3. Pathway interruption (ventilation and exhaust)
Pathway interruption takes source control to the next level. When pollution-causing activities must occur inside the building we need to implement steps to isolate these dirty work areas from clean or occupied spaces. We use ventilation and exhaust systems to control and remove pollutants produced by these activities. If the heating, ventilating and air-conditioning (HVAC) system is already installed we can use pressure differentials to keep pollutants generated in dirty areas from getting to clean areas. This strategy often requires building temporary barriers. We can then pump more supply air to the clean area and, if needed, increase exhaust from the dirty work area, preventing pollutants from escaping to the clean sections. Depending on your climate and the local weather, we may also use 100 percent outside air for the HVAC system, thus diluting and venting contaminants, provided we protect the HVAC system (more on this later). One final tactic of this control method involves using local indoor exhaust equipment. Place high-volume evacuation blowers with ducting in the dirty area and near the contaminant source activity to capture and vent the pollutants directly outside.
4. HVAC protection
During construction activities, it is imperative to protect all installed air-handling equipment from dust, insects, moisture and microbial contamination. If the HVAC system is operated during construction, it should not be done without filters. Temporary filter media with a minimum dust spot efficiency of 35 percent (MERV* 8 or 9) is recommended. New filter media must be installed when construction is completed and before occupancy.
*Minimum Efficiency Reporting Value
All leaks in the ducts or air handlers must be repaired promptly. Clean or replace any contaminated HVAC equipment or ductwork prior to system start-up.
If the HVAC system is designed with ducted return air (i.e., ductwork under negative pressure), then the return side should be damped off, sealed with plastic or isolated during heavy construction, demolition or pollutant-generating activities.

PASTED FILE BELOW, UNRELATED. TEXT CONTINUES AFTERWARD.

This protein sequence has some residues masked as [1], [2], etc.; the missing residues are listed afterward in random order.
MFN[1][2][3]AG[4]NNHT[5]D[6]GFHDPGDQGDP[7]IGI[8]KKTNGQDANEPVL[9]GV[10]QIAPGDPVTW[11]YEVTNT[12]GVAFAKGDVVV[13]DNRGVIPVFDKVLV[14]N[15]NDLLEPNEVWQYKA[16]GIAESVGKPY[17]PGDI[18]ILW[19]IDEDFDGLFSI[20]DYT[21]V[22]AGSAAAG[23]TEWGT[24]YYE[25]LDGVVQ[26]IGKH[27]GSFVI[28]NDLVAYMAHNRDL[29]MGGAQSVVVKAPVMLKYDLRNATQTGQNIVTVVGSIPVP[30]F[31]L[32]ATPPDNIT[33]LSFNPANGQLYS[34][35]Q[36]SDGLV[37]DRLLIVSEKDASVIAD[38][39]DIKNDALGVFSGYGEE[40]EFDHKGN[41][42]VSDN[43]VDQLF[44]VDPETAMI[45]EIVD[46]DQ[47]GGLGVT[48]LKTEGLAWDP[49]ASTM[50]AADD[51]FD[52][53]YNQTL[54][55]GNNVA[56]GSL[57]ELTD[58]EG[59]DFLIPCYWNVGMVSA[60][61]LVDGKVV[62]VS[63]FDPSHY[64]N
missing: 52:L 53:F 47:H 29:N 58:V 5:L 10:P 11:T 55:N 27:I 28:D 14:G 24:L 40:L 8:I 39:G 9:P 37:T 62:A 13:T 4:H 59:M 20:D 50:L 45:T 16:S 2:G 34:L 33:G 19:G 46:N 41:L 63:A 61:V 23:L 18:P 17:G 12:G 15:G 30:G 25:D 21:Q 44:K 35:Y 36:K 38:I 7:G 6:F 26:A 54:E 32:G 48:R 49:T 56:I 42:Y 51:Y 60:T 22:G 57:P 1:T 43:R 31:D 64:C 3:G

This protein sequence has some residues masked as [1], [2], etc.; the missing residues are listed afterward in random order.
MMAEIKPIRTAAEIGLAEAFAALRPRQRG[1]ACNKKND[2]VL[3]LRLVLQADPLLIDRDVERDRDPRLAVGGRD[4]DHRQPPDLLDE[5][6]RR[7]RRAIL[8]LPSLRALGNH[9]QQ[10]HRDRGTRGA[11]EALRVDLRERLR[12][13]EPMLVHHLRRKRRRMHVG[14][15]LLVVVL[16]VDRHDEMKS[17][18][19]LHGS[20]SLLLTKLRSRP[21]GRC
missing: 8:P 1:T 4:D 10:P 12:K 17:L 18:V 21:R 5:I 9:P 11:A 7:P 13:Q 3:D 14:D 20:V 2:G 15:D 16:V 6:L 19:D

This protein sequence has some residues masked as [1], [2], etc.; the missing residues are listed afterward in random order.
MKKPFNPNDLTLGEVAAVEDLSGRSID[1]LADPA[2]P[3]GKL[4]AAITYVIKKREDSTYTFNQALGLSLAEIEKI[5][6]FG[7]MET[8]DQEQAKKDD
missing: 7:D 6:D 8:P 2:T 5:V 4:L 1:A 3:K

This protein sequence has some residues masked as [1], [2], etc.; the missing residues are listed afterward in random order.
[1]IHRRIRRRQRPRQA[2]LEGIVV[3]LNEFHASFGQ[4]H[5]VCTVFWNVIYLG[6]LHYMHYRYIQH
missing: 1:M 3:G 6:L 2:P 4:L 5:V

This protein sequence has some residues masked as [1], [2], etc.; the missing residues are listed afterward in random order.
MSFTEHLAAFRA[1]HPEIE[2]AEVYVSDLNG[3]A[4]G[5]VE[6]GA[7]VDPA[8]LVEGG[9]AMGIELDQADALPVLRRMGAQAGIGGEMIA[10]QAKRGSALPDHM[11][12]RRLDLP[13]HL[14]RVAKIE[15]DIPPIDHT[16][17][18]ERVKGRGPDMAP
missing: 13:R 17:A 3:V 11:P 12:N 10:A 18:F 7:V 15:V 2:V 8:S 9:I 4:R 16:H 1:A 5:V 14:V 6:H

5. Interior finishes
New construction and renovated spaces are plagued with emissions from adhesives, paints, floor coverings, carpets and furnishings. It is best to control indoor pollutants from these sources using the HVAC system. It is recommended that before applying finishes, the interior spaces should be properly weatherized; that is, drywall and plaster should be cured and show a proper moisture content. One alternative is to run the system 24 hours per day for a minimum of three days at a stable temperature and a relative humidity of 60 percent or less. In addition, operate the system 24 hours per day during the installation of all interior finishes.
We strongly recommend not permitting vinyl wallpaper or other water-impermeable coverings on the interior side of exterior walls. These materials tend to trap moisture and lead to mold growth and other problems.
Finally, give strong preference to the use of carpets, glues, paints and other furnishings with low volatile organic compound (VOC) emissions. This will reduce the volume of contaminants you have to deal with as they cure and off-gas.
We mentioned the importance of scheduling to protect building materials at the beginning. Construction sequencing is also important in minimizing absorption of VOCs by porous materials. This involves ensuring that application of wet and odorous materials such as coatings, paints and sealants is completed before installing absorbent “sink” materials like carpets, ceiling tiles and upholstered furnishings.